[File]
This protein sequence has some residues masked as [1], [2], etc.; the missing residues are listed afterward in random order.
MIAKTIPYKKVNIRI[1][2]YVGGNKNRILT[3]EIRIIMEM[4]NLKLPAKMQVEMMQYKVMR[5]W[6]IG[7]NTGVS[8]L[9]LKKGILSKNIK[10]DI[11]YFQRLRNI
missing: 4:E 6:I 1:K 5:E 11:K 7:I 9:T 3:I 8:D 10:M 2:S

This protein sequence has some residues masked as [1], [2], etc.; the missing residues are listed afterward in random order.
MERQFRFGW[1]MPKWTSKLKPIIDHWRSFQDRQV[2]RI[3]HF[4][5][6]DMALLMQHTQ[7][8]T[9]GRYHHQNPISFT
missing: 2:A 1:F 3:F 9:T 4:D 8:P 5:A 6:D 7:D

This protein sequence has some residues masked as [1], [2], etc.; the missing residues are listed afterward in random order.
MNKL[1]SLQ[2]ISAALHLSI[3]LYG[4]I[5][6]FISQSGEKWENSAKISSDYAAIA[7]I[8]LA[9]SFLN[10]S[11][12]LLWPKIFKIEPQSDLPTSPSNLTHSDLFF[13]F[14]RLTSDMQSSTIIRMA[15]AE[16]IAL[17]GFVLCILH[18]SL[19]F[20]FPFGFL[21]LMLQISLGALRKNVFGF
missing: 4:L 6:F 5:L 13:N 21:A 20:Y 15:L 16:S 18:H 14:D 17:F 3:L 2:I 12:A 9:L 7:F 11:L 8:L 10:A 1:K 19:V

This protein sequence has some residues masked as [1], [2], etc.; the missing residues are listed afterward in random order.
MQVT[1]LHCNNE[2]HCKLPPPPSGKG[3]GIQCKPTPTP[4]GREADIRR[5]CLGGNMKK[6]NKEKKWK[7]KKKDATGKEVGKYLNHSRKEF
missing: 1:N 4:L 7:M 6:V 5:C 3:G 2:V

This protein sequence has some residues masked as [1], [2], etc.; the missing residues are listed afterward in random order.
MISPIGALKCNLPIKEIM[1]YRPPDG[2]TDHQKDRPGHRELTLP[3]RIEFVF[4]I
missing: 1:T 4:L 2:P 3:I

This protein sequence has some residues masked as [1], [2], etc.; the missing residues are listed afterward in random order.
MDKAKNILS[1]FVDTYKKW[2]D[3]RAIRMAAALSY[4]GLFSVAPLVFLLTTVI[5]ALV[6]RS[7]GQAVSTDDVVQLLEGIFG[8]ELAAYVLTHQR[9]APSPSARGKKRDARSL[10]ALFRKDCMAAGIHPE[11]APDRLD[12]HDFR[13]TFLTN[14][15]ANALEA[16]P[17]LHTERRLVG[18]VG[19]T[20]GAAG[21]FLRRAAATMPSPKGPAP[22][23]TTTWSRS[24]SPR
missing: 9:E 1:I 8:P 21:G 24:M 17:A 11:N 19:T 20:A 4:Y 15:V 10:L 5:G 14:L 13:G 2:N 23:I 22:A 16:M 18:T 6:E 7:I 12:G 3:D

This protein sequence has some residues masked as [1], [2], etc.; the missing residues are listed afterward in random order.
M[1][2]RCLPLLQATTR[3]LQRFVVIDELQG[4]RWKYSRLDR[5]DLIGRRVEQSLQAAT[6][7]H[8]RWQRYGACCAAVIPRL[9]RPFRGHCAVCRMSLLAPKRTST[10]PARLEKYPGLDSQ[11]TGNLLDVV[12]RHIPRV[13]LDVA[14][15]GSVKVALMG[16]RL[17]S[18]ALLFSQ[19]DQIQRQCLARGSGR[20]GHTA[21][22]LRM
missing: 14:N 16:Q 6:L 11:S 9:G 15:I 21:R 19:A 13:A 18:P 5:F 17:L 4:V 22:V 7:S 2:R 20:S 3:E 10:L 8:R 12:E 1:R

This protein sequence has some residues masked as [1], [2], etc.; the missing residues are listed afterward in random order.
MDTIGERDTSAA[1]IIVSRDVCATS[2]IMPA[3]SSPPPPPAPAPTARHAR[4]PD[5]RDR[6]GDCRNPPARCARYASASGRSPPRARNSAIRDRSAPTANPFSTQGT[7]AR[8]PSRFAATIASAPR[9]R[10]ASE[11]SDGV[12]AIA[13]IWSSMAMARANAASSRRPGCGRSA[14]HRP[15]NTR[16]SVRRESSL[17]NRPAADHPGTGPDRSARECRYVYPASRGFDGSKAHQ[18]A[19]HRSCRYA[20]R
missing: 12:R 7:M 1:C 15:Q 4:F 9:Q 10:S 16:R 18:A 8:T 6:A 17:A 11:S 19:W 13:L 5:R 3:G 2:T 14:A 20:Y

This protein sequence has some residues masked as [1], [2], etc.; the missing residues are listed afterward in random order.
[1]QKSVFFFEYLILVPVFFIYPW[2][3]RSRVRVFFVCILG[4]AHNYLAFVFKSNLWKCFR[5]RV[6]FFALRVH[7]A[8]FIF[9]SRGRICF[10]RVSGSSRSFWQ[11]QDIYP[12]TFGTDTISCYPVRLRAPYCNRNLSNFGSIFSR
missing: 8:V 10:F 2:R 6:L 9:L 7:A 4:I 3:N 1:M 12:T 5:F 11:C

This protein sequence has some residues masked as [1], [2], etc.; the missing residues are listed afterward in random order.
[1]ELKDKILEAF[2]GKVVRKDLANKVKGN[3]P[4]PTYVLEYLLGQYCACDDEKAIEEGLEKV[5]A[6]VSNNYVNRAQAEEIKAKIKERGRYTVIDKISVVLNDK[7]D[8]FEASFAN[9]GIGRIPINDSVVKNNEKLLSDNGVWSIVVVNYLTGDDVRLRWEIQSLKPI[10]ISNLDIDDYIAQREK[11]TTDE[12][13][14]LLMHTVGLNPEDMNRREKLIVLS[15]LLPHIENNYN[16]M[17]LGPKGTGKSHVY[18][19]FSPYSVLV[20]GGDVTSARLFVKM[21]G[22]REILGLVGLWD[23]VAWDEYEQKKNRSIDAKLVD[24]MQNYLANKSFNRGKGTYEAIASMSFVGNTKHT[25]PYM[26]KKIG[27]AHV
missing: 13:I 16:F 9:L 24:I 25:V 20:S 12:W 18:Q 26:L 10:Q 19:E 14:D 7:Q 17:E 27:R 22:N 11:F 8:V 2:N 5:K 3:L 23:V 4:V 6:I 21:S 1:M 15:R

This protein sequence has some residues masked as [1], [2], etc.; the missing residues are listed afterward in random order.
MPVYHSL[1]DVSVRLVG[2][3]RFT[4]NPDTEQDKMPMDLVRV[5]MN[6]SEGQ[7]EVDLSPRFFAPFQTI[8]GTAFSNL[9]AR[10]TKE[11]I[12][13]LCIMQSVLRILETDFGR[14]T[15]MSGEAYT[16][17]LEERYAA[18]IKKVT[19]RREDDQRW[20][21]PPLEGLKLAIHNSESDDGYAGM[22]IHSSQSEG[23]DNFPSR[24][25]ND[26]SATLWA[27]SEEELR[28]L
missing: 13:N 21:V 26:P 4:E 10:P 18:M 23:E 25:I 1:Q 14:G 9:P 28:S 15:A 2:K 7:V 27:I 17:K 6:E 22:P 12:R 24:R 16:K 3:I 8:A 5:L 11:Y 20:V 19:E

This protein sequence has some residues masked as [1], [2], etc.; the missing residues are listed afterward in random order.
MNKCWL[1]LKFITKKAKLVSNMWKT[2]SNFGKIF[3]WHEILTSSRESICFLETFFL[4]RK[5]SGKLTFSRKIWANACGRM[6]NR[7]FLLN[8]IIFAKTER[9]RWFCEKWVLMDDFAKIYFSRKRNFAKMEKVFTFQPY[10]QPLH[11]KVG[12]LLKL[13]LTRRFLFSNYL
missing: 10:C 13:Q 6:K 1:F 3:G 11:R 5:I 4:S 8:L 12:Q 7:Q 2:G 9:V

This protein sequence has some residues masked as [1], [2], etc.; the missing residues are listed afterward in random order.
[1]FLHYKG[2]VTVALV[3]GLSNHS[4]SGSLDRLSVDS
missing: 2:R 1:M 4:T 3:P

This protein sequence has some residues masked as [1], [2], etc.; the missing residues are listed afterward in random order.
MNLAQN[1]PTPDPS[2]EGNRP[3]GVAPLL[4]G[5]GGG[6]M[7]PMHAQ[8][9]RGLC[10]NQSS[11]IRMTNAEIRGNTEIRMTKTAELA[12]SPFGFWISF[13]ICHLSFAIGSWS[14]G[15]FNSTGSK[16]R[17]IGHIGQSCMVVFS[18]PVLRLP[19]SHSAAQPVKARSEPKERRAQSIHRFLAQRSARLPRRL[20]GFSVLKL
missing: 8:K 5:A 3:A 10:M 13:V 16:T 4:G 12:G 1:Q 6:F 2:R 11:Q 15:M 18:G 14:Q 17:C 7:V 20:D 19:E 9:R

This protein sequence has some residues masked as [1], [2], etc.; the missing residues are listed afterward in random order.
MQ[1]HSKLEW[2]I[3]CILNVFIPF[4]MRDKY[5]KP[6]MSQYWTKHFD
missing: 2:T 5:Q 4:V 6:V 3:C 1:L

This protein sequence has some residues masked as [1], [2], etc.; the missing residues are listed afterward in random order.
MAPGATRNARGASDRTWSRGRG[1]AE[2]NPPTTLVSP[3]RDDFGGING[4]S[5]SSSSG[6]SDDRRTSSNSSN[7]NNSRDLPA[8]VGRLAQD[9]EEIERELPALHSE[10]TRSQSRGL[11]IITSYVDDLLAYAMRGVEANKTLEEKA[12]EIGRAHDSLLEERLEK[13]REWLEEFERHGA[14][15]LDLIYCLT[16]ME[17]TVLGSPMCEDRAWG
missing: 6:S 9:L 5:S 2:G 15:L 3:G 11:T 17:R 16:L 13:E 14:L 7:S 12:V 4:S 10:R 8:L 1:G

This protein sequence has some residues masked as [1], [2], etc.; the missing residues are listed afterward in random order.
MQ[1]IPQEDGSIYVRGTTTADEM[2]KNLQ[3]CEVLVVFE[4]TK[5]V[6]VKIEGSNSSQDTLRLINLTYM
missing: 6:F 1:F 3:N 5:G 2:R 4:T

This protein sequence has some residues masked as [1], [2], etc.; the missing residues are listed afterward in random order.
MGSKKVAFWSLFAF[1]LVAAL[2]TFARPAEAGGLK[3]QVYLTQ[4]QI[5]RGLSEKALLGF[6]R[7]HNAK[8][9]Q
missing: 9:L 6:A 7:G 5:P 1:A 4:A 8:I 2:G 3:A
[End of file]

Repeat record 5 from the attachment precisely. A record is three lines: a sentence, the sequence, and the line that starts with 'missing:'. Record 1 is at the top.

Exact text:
This protein sequence has some residues masked as [1], [2], etc.; the missing residues are listed afterward in random order.
MISPIGALKCNLPIKEIM[1]YRPPDG[2]TDHQKDRPGHRELTLP[3]RIEFVF[4]I
missing: 1:T 4:L 2:P 3:I